The outdoor party season is in full swing and that means all those people who hang out in the kitchen during wintertime parties will now be out on your deck. Naturally you want it to be clean, attractive and safe. Here are a few thoughts about some of the common challenges with keeping your deck up to party standards. If you have to give any of the following cautions to guests at your house check this out.
Please don’t hold the handrail!
Stiffening up the handrail is not really so tuff. Many times the people who built the deck did not take the time to fasten the handrail posts correctly or adequately. There are two quick ways to fix wobbly hand rails.
If you have access to the underside of the deck as a function of its height then this will be a little easier. Just get some galvanized bolts, washers and nuts. Drill through the handrail post and through the ring joist (that’s the piece of wood that forms the outer band of the deck.) Select a galvanized bolt long enough to go through the post (usually a 4×4) and through the ring joist(s). I like hex bolts vs. carriage bolts because I can put a wrench on both the head of the bolt and the nut to tighten things up. With a carriage bolt I have to make sure the square shoulder of the bolt grabs the wood and keeps the bolt from turning as I tighten the nut. That doesn’t always happen and then I get mad. If you have room I’d suggest two bolts. Because you can see all the framing under the deck you can add blocking as you need to.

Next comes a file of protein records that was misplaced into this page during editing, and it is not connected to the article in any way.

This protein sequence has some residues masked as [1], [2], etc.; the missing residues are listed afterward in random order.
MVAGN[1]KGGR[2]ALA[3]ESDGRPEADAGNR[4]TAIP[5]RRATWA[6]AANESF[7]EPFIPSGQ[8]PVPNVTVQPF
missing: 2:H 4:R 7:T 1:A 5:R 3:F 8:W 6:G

If you don’t have access to the underside of the deck, then use a hex head lag screw and a washer. Again they will need to be galvanized. The length of the lag should be about ½” less than the thickness of the thickness of the post and ring joist. This time when you drill the hole you will drill it smaller than the diameter of the lag screw and you don’t want to go all the way through both the ring joist and the hand rail post. Put the washer on the lag screw and put a little soap on the tip of the lag screw, (makes it easier to drive) get out your socket wrench and have at it. Drive the lag all the way and you will see how quickly the handrail becomes sturdy again. Check out our Decking FAQs for more information.
Part 1 - Keeping Your Deck Up: Please don’t hold the handrail!
Part 2 - Keeping Your Deck Up: Don’t go barefoot on the deck!
Part 3 – Keeping Your Deck Up: Soft Carpet? Probably Fungus!
John Gordon is a guest contributer to The Apron.